Synergy on tree plantation and cattle keeping
Our Montes del Plata pulp mill project is a joint venture in Uruguay. From company-owned lands, almost half is not used as tree plantations but for cattle grazing by local farmers. Instead of maximising rent revenues, the company aims to promote equitable sharing of opportunities in the local community. In addition, growing trees has become an additional source of income and a complementary use of their land for Uruguayan landowners, especially sandy or rocky areas, not well suited to cattle ranching.
We and the villagers of Tong Hua in Guanxi province, China, are carrying out mutually beneficial co-operation that is not based on donating money: "There's a lot of demand for free-range chickens in the city, because their meat is much better than that of caged chickens. In Tong Hua they raise chickens that roam around freely. We take chickens with us in trucks when we go off to the plantations, and deliver them to markets in Nanning. This does not mean extra expense for us, but the villagers would be able to get better prices for their chickens in the city," Sustainability Manager Zhou explains.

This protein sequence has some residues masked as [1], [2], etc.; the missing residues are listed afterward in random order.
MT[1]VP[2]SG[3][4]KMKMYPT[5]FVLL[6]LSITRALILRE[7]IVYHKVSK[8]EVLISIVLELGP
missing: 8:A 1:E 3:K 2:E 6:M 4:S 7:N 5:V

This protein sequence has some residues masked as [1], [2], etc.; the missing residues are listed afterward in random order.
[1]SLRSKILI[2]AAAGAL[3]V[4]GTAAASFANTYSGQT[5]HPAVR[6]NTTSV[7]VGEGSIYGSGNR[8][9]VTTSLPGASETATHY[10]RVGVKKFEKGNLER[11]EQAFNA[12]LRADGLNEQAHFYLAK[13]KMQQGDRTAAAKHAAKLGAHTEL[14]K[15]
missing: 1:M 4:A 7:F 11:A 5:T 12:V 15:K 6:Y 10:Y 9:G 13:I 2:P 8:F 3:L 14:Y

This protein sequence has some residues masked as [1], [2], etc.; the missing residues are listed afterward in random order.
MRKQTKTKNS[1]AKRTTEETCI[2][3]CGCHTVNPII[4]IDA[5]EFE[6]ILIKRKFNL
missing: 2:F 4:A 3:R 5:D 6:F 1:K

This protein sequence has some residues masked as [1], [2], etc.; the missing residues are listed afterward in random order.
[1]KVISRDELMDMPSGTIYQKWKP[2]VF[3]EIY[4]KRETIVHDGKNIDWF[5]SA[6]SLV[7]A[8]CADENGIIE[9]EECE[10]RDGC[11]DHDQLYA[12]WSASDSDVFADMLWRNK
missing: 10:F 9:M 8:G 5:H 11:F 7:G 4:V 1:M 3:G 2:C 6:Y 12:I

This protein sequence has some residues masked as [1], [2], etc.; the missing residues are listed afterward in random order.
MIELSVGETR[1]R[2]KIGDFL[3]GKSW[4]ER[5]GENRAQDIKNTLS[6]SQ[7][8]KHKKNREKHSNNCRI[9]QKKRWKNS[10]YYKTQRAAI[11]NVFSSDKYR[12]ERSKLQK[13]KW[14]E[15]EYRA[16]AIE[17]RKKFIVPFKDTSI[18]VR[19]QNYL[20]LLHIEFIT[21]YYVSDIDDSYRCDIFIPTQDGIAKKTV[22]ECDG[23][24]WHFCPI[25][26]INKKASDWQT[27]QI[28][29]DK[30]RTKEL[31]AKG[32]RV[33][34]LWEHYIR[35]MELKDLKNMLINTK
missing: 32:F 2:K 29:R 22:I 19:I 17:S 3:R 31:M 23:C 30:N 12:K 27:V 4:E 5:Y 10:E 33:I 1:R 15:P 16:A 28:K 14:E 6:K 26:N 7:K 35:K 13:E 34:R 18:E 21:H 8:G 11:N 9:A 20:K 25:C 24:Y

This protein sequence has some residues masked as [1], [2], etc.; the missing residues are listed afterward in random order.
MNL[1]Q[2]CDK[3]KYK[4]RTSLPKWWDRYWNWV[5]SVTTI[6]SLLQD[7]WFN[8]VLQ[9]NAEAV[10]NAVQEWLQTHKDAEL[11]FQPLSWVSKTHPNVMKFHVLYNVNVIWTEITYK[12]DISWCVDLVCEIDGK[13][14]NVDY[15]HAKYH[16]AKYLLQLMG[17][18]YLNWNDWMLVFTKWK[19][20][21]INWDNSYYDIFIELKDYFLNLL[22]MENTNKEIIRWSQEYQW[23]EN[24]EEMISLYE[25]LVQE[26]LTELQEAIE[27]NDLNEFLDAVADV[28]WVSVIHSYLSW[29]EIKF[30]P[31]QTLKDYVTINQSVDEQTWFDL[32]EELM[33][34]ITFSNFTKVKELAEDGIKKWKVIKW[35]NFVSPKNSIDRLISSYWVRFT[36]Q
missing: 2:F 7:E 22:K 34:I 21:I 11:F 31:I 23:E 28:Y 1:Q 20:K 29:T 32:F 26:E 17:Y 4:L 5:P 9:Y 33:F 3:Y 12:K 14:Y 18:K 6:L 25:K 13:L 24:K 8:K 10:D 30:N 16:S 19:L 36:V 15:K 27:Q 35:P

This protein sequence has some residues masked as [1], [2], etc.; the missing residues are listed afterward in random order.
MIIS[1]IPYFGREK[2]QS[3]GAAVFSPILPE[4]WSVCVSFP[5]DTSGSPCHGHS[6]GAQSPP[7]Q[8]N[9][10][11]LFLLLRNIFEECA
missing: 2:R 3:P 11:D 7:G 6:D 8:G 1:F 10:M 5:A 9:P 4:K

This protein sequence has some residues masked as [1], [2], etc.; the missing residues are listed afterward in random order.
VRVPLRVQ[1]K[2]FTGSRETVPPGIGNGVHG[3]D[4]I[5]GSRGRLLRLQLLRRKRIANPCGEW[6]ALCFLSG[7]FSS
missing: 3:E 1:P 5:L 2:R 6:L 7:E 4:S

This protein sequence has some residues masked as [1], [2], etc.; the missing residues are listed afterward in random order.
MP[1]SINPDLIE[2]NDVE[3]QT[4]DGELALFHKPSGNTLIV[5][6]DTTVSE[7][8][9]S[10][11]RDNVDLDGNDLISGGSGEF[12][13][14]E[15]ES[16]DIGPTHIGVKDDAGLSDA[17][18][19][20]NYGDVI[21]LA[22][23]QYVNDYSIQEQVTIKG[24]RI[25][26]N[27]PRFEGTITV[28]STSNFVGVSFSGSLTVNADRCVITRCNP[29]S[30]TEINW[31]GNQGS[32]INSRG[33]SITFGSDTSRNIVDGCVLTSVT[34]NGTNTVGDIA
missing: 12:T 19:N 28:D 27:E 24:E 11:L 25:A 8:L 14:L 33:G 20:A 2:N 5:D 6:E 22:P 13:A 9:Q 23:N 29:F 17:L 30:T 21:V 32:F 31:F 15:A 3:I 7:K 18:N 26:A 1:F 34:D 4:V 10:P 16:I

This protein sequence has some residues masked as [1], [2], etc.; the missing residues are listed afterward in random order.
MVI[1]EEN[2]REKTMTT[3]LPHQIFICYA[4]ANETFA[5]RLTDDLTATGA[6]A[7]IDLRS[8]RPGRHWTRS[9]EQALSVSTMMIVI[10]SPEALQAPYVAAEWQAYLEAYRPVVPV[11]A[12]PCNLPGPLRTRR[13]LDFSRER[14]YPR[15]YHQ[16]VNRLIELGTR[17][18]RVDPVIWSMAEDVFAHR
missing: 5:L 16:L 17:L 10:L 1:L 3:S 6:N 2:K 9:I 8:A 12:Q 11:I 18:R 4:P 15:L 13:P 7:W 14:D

Mrs Mengzhilan, a villager, is pleased with the chicken delivery arrangement. "I can now utilise my time in other things than travelling to markets. I just call the people at Stora Enso and they pick them up when they pass by."
Honey in the shade of eucalyptus trees
Local honey-producers have rented suitable land from us for growing bees in China as well as in Uruguay. Utilizing surrounding eucalyptus plantations as a protective "storage" for beehives is one form of co-operation between agriculture and forest industry in these countries.